Statistical analysis

Data are presented as the means (standard deviation) or medians (interquartile range). Differences between groups were examined by the Student’s t-test (two-tailed) or chi-squared tests. Multivariate regression was used to determine independent risk factors. Statistical analyses were performed using SPSS 23.0 for Windows (SPSS Inc., Chicago, IL, United States). A value of P < 0.05 was considered statistically significant.

RESULTS
Clinical profile of immune escape-associated mutations in patients with and without resistance mutations

Drug-resistance mutations were detected in 35.92% (6,982/19,440) of all patients included in the study. Moreover, patients harboring resistance mutations had higher HBV DNA levels than patients lacking resistance mutations. The rate of immune escape-associated mutation was significantly higher at 9 of 39 analyzed mutation sites in patients with resistance mutations than in patients without resistance mutations. These mutations were sQ101H/K/R, sS114A/L/T, sT118A/K/M/R/S/V, sP120A/L/Q/S/T, sT/I126A/N/P/S, sM133I/L/T, sC137W/Y, sG145A/R, and sA159G/V. The percentage of patients with MHR mutations was significantly higher in the resistance mutation-positive group than in the resistance mutation-negative group (23.32% vs 18.51%, P < 0.05) (Table 2). In particular, mutations were detected in 67/63/168 of 298 sQ101H/K/R-positive patients, 39/2/76 of 117 sS114A/L/T-positive patients, 5/5/15/3/1/2 of 31 sT118A/K/M/R/S/V-positive patients, 3/0/0/23/81 of 107 sP120A/L/Q/S/T-positive patients, 94/58/0/214 of 366 sT/I126A/N/P/S-positive patients, 14/46/136 of 196 sM133I/L/T-positive patients, 1/8 of 9 sC137W/Y-positive patients, 77/46 of 123 sG145A/R-positive patients, and 87/136 of 223 sA159G/V-positive patients.

Table 2 Analysis of immune escape-associated mutations in the major hydrophilic region in patients with and without resistance mutations.
Clinical featuresResistance mutation (+), n = 6982Resistance mutation (-), n = 12458P valueThe MHR Mutation occurrence [(+) vs (-)]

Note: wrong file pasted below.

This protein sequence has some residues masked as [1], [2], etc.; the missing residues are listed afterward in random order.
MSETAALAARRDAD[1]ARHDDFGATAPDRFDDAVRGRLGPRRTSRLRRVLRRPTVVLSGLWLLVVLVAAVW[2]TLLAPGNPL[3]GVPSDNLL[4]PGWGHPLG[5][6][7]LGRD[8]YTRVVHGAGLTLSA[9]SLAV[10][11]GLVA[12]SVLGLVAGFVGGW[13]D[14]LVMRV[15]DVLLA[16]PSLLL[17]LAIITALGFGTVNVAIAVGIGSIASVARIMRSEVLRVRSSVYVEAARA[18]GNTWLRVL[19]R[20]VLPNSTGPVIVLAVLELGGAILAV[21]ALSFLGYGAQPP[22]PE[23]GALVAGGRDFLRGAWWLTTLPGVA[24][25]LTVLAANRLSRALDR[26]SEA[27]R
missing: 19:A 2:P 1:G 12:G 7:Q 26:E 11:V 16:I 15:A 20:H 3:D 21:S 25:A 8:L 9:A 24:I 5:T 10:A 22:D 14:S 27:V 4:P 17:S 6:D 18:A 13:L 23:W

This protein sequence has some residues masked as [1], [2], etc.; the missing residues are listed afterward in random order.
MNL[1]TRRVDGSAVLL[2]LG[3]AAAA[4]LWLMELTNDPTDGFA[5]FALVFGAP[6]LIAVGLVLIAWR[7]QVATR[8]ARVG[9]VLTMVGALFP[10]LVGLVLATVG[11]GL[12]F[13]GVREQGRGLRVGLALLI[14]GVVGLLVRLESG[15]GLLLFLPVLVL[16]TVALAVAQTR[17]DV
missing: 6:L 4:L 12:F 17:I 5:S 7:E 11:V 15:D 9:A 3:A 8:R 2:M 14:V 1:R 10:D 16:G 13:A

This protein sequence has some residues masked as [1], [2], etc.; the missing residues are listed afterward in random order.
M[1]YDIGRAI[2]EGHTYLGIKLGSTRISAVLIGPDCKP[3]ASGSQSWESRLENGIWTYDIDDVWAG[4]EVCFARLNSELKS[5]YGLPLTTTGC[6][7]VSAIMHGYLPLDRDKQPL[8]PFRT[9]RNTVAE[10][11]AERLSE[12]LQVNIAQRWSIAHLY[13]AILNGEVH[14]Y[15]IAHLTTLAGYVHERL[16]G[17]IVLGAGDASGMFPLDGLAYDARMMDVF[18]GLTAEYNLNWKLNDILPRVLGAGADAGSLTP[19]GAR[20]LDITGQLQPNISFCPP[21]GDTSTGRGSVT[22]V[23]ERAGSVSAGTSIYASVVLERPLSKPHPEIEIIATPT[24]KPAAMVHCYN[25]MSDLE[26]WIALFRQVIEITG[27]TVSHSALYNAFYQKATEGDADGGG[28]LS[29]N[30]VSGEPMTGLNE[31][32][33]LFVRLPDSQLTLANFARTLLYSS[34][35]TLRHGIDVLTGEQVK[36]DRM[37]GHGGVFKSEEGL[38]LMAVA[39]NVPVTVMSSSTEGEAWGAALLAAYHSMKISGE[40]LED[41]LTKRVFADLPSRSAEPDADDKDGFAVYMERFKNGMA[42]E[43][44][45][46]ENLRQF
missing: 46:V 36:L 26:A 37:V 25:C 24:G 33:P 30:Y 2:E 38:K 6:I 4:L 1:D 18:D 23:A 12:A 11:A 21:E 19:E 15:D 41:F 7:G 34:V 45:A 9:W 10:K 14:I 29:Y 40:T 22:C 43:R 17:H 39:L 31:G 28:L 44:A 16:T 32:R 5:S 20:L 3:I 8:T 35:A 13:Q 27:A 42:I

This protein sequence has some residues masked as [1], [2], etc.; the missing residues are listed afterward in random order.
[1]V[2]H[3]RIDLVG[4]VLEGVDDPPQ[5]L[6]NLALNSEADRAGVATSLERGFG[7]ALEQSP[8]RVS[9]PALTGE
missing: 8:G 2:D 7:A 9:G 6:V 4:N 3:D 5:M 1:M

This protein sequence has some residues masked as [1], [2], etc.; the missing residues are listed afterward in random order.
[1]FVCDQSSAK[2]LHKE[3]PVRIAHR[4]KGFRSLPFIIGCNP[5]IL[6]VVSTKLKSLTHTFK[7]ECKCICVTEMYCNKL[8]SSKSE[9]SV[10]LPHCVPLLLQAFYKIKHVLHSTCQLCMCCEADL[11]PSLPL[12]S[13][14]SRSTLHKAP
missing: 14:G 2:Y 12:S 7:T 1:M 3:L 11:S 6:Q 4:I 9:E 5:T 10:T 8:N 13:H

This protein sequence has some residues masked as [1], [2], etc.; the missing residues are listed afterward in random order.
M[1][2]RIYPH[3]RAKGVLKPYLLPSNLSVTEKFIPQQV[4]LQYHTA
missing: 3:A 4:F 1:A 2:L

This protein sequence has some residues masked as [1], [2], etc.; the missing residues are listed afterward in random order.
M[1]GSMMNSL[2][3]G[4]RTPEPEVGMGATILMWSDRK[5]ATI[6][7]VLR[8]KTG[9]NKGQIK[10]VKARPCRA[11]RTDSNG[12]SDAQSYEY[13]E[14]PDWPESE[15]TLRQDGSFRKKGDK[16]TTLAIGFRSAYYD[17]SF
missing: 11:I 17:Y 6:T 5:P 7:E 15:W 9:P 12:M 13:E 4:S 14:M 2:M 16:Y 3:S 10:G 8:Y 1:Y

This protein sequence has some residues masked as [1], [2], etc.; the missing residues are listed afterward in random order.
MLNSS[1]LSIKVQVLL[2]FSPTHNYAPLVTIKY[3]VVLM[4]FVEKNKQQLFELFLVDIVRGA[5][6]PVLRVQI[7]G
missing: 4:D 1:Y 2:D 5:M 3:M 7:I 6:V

Age in year44.01 ± 11.7339.01 ± 13.08< 0.05
Gender, male5709 (81.77%)9982 (80.13%)< 0.05
HBV genotype, C%/B%86.79/12.5283.00/16.05< 0.05
HBV DNA as log10 IU/mL4.62 (3.17, 6.47)4.24 (2.83, 6.16)< 0.05
sY100S20 (0.29%)29 (0.23%)NS
sQ101H/K/R298 (4.27%)229 (1.84%)< 0.05
sM103I/T8 (0.11%)14 (0.11%)NS
sL109I/P/R12 (0.17%)24 (0.19%)NS
sP111L/Q/S10 (0.14%)21 (0.17%)NS
sG112K/R4 (0.06%)9 (0.07%)NS
sS114A/L/T117 (1.68%)137 (1.10%)< 0.05
sT115A/N2 (0.03%)8 (0.06%)NS
sT116N6 (0.09%)32 (0.26%)< 0.05
sS117G/N/R5 (0.07%)19 (0.15%)NS
sT118A/K/M/R/S/V31 (0.44%)32 (0.26%)< 0.05
sG119E/R/T6 (0.09%)10 (0.08%)NS
sP120A/L/Q/S/T107 (1.53%)35 (0.28%)< 0.05
sC121R/S1 (0.01%)1 (0.01%)NS
sK122R154 (2.21%)315 (2.53%)NS
sT123A/I/N/S/V56 (0.80%)91 (0.73%)NS
sC124R/Y4 (0.06%)9 (0.07%)NS
sT125A/M8 (0.11%)21 (0.17%)NS
sT/I126A/N/P/S366 (5.24%)534 (4.29%)< 0.05
sP127H/L/S/T91 (1.30%)165 (1.32%)NS
sA128T/V7 (0.10%)15 (0.12%)NS
sQ129N/H/P/R90 (1.29%)129 (1.04%)NS
sG130A/K/N/R/S65 (0.93%)85 (0.68%)NS
sT131A/I/K/N133 (1.90%)219 (1.76%)NS
sS132F/P2 (0.03%)9 (0.07%)NS
sM133I/L/T196 (2.81%)277 (2.22%)< 0.05
sF/Y134H/L/R/S/V65 (0.93%)51 (0.41%)NS
sS136F/P/Y6 (0.09%)4 (0.03%)NS
sC137W/Y9 (0.13%)5 (0.04%)< 0.05
sC139R/S/Y3 (0.04%)9 (0.07%)NS
sT140I39 (0.56%)61 (0.49%)NS
sK141E/R3 (0.04%)4 (0.03%)NS
sP142L11 (0.16%)9 (0.07%)NS
sD144A/E17 (0.24%)26 (0.21%)NS
sG145A/R123 (1.76%)163 (1.31%)< 0.05
sC147R/Y00NS
sS154P1 (0.01%)2 (0.02%)NS
sA159G/V223 (3.19%)319 (2.56%)< 0.05
sV168A143 (2.05%)234 (1.88%)NS
Average number/patient0.350.27< 0.05
Patient percentage with the MHR mutation(s)23.32% (1628/ 6982)18.51% (2306/12458)< 0.05
Clinical incidence and features of the sA159V mutation

Restricted by the scale of the study, sA159V was selected as a representative immune escape-associated mutation for further analyses. The detection rate of sA159V was significantly higher in patients with resistance mutations than in patients lacking resistance mutations [1.95% (136/6982) vs 1.08% (134/12458), P < 0.05]. In contrast, the detection rate of sA159G did not differ significantly between the two patient groups (1.25% (87/6982) vs 1.48% (185/12458), P > 0.05). The clinical features of the sA159V-positive and sA159V-negative patients are summarized in Table 3. A multivariate analysis showed that age and the coexistence of ADV-r/LAM-r mutations were independently associated with the sA159V mutation. The sA159V-positive patients had higher rates of coexisting drug-resistance mutations than the sA159V-negative patients.